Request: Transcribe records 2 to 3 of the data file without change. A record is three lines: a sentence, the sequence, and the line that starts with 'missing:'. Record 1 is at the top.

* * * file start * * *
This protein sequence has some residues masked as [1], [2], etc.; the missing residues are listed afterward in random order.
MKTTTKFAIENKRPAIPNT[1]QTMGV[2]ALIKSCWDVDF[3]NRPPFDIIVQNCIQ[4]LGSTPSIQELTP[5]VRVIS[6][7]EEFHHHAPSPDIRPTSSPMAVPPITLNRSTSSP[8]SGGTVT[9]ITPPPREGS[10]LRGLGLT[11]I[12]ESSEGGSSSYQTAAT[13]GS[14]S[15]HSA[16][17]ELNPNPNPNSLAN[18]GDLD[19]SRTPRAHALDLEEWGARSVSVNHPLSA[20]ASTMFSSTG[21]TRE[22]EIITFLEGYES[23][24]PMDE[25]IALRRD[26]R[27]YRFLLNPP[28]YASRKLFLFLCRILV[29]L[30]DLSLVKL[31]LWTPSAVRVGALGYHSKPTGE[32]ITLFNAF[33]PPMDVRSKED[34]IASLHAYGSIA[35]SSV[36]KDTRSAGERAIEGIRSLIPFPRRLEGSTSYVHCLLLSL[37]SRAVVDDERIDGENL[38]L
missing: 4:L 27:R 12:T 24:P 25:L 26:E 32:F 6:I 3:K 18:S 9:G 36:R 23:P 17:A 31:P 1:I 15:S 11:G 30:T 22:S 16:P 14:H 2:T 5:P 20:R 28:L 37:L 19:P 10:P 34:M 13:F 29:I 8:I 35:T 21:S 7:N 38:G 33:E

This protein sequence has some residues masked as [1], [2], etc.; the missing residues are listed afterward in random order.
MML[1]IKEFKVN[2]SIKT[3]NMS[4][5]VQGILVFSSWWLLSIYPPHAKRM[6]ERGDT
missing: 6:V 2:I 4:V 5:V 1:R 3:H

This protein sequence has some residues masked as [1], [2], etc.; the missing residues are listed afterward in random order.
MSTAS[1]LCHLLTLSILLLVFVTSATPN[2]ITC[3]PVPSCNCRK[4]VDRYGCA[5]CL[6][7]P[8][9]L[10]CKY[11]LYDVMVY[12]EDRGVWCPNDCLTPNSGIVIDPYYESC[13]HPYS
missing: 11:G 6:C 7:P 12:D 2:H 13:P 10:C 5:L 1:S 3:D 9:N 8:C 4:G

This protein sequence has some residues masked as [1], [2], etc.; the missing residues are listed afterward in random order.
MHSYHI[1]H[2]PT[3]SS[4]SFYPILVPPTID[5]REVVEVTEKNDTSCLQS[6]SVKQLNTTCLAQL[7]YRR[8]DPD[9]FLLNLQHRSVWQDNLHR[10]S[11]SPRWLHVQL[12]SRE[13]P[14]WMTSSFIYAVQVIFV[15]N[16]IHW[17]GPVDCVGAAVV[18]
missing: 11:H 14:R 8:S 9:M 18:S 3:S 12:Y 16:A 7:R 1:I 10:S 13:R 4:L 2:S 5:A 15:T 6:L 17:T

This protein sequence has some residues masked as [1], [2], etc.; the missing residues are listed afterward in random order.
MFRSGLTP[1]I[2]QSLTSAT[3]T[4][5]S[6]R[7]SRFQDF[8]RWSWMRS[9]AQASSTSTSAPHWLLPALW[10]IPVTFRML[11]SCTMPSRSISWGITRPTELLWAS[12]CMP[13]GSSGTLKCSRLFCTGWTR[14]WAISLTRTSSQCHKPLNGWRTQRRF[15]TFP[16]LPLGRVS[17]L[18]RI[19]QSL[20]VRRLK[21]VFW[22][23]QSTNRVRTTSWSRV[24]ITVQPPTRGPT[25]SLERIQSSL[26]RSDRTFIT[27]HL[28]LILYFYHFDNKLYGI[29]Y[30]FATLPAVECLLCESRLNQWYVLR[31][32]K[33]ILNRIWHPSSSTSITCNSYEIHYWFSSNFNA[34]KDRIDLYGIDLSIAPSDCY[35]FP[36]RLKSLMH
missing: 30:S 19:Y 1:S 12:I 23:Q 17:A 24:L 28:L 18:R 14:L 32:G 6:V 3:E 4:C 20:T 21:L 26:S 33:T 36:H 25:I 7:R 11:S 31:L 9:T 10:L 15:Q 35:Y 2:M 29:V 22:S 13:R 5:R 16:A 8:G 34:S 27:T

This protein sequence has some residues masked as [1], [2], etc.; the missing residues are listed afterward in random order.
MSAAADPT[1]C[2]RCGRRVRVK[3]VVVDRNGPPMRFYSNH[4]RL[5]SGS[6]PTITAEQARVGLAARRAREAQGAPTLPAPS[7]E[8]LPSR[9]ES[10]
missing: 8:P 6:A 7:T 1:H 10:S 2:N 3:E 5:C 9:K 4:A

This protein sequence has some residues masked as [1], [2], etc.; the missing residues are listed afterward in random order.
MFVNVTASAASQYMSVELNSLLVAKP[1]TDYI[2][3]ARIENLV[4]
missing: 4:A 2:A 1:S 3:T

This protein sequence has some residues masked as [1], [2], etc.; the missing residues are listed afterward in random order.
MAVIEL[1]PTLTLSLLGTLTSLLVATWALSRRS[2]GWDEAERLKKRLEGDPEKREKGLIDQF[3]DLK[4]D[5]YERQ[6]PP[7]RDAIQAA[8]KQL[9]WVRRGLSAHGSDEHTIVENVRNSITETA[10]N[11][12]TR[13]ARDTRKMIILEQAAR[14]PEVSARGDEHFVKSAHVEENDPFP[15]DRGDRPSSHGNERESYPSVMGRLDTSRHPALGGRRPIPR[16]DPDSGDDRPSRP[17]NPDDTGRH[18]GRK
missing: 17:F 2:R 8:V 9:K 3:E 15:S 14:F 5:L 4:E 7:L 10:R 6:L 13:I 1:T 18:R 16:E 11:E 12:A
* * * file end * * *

This protein sequence has some residues masked as [1], [2], etc.; the missing residues are listed afterward in random order.
MML[1]IKEFKVN[2]SIKT[3]NMS[4][5]VQGILVFSSWWLLSIYPPHAKRM[6]ERGDT
missing: 6:V 2:I 4:V 5:V 1:R 3:H

This protein sequence has some residues masked as [1], [2], etc.; the missing residues are listed afterward in random order.
MSTAS[1]LCHLLTLSILLLVFVTSATPN[2]ITC[3]PVPSCNCRK[4]VDRYGCA[5]CL[6][7]P[8][9]L[10]CKY[11]LYDVMVY[12]EDRGVWCPNDCLTPNSGIVIDPYYESC[13]HPYS
missing: 11:G 6:C 7:P 12:D 2:H 13:P 10:C 5:L 1:S 3:D 9:N 8:C 4:G